The apex bank enjoys a hallowed status, is not subject to any external audits, and its officials enjoy a slew of special privileges
Even while the Reserve Bank of India (RBI) protests increased interference and supervision by the Financial Stability & Development Council (FSDC), there may be some serious trouble brewing in its own cadres which could focus much-needed attention to its internal functioning.
As India's monetary authority and banking regulator, RBI enjoys a special status and is not subject to any external audit. This allows it to write in a slew of special privileges for its officials, not to mention lavish expenditure on frequent off-site meetings at luxury resorts. In recent years, there have been even more goodies, because India's position as a growing economic power and major world market has meant more invitations to global conferences and committees and junkets. A recent flashpoint is a decision to apparently hire 200 officers on a contract basis.
Thanks to a standoff with the officers' union (AIRBEA), RBI has not held promotional exams that allow those in the clerical cadre a chance to upgrade themselves to the officers' cadre depriving some deserving candidates of career enhancement.
Interestingly, RBI already has excess 'officers' because of another unusual policy that allows it to promote more people than there are vacancies, if they clear the promotion exams. By its own admission, 3,607 employees have passed such exams in the past three years against only 1,330 vacancies, with the result that it has excess officers.
Being an officer carries prestige and lots of perks. One of these is a hefty petrol allowance, which requires only a 'bogus' declaration, according to a source. Every officer gets 150 litres of petrol a month if he lives within 2 kilometres of the workplace and 250 litres if he lives beyond. Another is an allowance for domestic help for house-cleaning. Both these allowances have been raised significantly, in a recent wage settlement. Other quirky perks include fruit bags (in addition to subsidised lunch) and unlimited mineral water at work and at home (don't RBI officers use water purifiers?) as also unlimited overtime for drivers.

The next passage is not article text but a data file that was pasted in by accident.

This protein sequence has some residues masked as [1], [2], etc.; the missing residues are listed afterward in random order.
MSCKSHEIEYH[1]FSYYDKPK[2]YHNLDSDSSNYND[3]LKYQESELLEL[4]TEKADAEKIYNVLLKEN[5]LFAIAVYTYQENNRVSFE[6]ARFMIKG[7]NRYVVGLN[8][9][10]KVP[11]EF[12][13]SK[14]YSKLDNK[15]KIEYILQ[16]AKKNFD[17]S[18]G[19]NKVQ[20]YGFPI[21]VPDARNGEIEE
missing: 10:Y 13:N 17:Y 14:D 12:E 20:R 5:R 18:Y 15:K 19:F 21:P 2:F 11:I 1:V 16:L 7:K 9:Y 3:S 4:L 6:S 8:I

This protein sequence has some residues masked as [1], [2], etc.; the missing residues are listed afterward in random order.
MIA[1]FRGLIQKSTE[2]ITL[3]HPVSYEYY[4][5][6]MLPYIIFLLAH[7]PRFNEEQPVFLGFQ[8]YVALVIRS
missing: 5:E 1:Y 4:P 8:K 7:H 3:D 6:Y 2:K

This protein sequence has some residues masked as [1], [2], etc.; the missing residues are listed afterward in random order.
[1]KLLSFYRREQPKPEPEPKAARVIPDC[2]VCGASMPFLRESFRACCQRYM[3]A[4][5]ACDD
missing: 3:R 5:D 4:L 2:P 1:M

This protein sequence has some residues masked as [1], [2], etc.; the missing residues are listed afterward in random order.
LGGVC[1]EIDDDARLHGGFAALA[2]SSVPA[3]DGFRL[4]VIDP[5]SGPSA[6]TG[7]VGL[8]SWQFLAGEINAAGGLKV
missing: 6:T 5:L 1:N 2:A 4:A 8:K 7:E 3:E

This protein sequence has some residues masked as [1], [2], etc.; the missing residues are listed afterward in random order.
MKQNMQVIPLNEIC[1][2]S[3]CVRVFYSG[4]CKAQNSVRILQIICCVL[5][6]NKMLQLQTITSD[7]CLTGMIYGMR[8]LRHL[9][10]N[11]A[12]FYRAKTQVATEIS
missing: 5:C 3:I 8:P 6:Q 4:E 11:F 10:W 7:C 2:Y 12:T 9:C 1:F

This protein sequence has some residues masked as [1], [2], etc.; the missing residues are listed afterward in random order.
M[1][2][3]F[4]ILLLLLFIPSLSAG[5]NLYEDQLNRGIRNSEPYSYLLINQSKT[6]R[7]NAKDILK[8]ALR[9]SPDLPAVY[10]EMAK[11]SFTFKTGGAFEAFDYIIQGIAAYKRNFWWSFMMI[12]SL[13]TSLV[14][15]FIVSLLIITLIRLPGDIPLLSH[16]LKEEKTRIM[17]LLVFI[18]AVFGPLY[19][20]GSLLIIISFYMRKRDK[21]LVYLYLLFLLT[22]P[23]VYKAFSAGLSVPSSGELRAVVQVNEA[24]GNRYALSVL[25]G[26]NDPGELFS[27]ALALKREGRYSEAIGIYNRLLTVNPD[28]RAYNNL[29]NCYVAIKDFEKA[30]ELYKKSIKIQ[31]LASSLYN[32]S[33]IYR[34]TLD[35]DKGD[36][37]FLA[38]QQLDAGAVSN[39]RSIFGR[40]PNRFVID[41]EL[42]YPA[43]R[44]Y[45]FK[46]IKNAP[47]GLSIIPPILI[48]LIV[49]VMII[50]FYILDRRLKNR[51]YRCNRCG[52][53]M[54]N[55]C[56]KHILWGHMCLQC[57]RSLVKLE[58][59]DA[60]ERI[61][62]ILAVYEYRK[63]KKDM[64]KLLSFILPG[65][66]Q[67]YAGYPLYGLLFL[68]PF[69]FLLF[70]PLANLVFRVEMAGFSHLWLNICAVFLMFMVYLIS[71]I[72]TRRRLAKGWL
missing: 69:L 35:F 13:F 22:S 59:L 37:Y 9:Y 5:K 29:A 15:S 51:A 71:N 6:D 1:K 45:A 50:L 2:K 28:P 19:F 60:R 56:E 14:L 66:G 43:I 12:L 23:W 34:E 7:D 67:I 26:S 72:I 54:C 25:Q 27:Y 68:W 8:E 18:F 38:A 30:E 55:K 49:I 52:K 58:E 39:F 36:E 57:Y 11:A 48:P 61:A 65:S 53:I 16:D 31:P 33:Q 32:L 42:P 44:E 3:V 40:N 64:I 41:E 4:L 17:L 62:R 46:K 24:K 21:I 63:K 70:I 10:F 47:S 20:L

HUFs cannot open a PPF or even a post-office account since May 2005; but people continue to be taken for a ride and the accounts continue to be opened out of ignorance
This is an issue that is several years old, but we revisit it because too many people are still unaware of how the government functions with regard to schemes that use banks and post offices as collection points.
Here is what is happening to a lot of people. A reader, RJ, wrote to us: "I have a Public Provident Fund (PPF) account with State Bank of India (SBI) in the names of two HUFs (Hindu Undivided Family) of which I am the karta. The account has been operative for over 25 years and was renewed in April 2007 for a five-year period. Since then, the Bank accepted the maximum investible amount of Rs70,000 every year until March 2010 and also credited interest on the amount for three years until March 2010. Now, the branch manager says that I cannot get interest as per a government notification issued in May 2005. Why then did the Bank renew my account in 2007 and accept my deposits every year? How do I get justice?"
While this story may sound outrageous, the Reserve Bank of India (RBI) tells us that getting justice may not be so easy. It is, indeed, a fact that HUFs cannot open a PPF or even a post-office account since May 2005; but people continue to be taken for a ride and the accounts continue to be opened out of ignorance. Does that make the bank liable?